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Is an agreement vaild or enforceable if the language in the agreement is Ambigious?

Pittsburgh, PA |

I hired a contractor to stain my deck. I requested that the underside also be stain to match the top. The contractor sent me a proposal listing all items that where to be treated. After he stated he was finished I questioned him on the underside. He claims that was not part of the proposal. I believed it was part of it and now there is a conflict in terminology. He used techincal terms when describing the deck. The terms have several meanings and our interpetations are different. I already paid him ahead of completion and now I'm seeking a full refund because he did not do the underside and the work he did do is not acceptable at all. He refuses to refund or fix any of the unacceptable areas or do the underside as we requested. Thank you!

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Attorney answers 2

Best Answer

I respectfully disagree with the opinion expressed by the Illinois attorney who provided the previous answer to this question. There appear to be two components to your question: first, the contractor's failure to do everything you understood was included in the agreement, and second, what you represent to be the unsatisfactory quality of the work performed.

In contract law, the terms of the agreement are interpreted to favor the party who did NOT draft the agreement. Since you say the contractor wrote the agreement, if there is truly an ambiguity, you may be able to get the contractor to complete the work as requested, or to get money damages to have someone else perform the omitted work. If he completed performance of all other work to the standards the contract requires, getting a full refund would likely not be possible.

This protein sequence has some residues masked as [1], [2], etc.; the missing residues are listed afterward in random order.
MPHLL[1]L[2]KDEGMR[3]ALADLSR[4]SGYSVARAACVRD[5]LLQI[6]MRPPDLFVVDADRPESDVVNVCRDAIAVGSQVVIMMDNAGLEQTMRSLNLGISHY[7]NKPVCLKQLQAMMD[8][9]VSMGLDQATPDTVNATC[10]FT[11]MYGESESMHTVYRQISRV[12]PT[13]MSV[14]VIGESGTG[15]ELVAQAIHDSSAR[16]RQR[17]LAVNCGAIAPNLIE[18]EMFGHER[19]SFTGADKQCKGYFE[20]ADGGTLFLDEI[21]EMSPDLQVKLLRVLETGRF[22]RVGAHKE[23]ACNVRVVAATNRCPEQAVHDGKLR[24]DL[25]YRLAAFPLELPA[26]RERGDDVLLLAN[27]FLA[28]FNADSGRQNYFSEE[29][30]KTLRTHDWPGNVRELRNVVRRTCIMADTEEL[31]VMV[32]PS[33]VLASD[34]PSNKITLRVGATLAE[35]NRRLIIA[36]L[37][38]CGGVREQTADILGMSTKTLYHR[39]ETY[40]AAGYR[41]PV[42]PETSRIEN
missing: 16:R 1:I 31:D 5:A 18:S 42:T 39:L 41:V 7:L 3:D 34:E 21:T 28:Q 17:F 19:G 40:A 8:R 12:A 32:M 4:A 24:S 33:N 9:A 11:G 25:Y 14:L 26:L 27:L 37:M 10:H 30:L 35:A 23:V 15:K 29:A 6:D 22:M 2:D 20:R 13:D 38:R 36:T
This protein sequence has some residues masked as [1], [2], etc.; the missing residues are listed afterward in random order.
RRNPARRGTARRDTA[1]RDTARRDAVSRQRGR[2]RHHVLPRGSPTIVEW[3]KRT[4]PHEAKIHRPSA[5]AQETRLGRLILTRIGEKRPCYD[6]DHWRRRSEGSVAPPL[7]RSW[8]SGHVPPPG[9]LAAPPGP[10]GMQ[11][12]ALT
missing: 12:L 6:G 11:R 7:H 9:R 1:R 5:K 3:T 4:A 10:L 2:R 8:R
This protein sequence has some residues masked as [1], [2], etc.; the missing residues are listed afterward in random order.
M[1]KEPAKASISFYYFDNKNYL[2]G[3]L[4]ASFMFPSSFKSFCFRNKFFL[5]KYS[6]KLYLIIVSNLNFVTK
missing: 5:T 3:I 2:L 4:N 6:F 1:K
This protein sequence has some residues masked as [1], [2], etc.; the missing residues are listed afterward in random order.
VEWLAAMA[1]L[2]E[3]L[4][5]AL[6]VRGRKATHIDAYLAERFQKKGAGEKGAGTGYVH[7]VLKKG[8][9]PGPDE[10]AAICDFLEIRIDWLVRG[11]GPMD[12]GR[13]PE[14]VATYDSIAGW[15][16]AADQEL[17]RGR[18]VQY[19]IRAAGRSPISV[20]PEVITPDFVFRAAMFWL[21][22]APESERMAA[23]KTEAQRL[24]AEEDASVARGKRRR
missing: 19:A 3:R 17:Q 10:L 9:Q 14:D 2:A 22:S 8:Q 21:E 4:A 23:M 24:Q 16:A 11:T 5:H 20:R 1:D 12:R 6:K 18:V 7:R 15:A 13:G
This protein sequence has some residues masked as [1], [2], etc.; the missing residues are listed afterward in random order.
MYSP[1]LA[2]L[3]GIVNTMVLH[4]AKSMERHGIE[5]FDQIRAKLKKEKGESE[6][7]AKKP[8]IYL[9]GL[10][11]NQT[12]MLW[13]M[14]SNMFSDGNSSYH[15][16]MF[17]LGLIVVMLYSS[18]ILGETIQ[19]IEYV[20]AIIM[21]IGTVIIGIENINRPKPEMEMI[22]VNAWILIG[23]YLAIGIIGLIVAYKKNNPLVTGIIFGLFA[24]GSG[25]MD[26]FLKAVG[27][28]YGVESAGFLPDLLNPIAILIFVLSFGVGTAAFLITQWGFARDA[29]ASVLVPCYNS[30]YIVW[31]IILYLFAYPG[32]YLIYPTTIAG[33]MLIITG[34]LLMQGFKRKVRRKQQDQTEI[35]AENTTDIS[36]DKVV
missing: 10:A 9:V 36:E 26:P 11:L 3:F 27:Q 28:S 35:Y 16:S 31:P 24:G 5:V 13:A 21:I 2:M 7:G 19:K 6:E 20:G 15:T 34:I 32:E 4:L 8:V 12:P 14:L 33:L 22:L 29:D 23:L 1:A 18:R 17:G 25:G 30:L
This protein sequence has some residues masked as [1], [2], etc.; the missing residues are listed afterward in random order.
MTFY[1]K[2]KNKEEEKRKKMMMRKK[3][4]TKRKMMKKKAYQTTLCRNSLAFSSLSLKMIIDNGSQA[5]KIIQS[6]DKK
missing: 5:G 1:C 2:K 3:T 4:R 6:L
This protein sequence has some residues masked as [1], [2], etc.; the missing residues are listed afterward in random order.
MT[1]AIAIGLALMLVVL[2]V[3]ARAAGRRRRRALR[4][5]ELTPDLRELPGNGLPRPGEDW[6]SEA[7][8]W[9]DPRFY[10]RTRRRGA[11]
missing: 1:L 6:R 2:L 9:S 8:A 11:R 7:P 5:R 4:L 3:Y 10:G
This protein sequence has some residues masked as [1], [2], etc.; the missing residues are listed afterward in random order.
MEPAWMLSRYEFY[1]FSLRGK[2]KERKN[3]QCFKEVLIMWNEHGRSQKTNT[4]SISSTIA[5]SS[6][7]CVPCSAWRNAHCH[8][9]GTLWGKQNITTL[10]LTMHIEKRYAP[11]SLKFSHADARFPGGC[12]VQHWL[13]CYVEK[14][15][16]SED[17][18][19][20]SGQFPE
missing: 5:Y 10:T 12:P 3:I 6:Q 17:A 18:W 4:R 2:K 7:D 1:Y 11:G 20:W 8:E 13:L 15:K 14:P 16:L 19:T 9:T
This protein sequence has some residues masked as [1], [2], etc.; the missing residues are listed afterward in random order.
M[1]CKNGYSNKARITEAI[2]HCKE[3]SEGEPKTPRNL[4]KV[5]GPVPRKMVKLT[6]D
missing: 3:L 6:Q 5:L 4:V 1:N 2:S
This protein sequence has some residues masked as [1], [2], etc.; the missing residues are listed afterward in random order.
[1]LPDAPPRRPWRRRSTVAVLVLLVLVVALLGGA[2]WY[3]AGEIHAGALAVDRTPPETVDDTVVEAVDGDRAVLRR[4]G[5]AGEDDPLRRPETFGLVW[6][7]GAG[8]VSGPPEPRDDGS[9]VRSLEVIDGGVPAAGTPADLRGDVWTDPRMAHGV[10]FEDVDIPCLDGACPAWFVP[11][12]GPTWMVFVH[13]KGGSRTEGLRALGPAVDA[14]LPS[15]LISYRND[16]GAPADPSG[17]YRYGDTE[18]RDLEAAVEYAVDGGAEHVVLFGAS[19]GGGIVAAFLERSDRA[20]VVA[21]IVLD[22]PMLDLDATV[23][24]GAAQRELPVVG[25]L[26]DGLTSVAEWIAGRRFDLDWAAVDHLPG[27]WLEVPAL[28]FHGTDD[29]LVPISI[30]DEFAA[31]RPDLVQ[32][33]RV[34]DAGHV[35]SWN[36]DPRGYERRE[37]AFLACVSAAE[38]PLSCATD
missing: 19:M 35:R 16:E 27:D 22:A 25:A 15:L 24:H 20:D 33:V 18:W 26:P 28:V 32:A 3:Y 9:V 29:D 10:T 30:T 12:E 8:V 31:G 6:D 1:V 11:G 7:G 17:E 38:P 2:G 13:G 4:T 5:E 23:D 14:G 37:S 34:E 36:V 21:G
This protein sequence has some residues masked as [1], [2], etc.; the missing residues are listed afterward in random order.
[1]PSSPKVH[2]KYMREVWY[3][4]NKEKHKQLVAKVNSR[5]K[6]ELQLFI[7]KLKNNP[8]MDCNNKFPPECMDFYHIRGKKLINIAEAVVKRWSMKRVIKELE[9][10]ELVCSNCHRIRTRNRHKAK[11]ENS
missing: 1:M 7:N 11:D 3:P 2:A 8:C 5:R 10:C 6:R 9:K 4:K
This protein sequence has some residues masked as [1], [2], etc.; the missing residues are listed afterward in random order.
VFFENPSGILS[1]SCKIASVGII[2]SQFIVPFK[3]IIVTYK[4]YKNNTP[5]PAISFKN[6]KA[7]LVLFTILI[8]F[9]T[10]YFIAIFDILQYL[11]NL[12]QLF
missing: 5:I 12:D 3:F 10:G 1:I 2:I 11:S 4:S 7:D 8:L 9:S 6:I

However, if you're unsatisfied with the contractor's performance, you may not want him to complete or revise the job, and if you can show that the work was substandard, you may be able to get the contractor to refund what you paid to him. You don't say what the total cost of the work may be, but it's likely under the threshold for small claims court.

Your best bet would be to go to the Allegheny County Bar Association's lawyer referral service ( - phone 412-261-5555) and request a consultation with an attorney who does consumer litigation. These consultations are very low-cost ($30 for up to a half-hour) and you would get a legal opinion on whether the language in your agreement, coupled with the work the contractor did (take photos and show them to the consulting attorney) would give you enough ammunition to make filing a claim against the contractor worthwhile.

Without seeing your written agreement plus photos of the contractor's work, there's no way any attorney could provide an informed opinion as to the contract's validity or your likelihood of success in disputing the work done under its terms.

Of course, as with all of my online answers, my advice is limited by the brevity of your question and the facts provided. Additional information would be required to provide definitive legal advice, so this answer isn't intended to, and does not, create an attorney-client relationship.

Good luck!

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{Note: Even the most basic definition of the word "deck" in the dictionary refers to the topside of a horizontal surface, like the platform upon which sailors walk on a ship at sea; the topside of the horizontal walking surface on a wooden platform alongside a home.}

It appears to me you did not understand the meanings of critical terms before you signed the contract. Now that the contract performance is complete, you cannot add your meaning to the terms and expect added performance from the contractor for no extra money.

If it was a material term to you that both the topside and "underside" of the wood were to be stained, then in plain language the contract should have been changed by you to make that clear. If the word "underside" does not exist in the contract at your request, you have no leg to stand on trying to add it after the work is done and paid in full.

I simply do not see how you can demand a full refund (or even a partial refund or fix) given the way you describe the dispute.

The contract outlines the job. You agreed. Your signed. You paid. If you want the "underside" stained either point to that wording in the contract and enforce it OR, get a new contract to clearly get that new work done.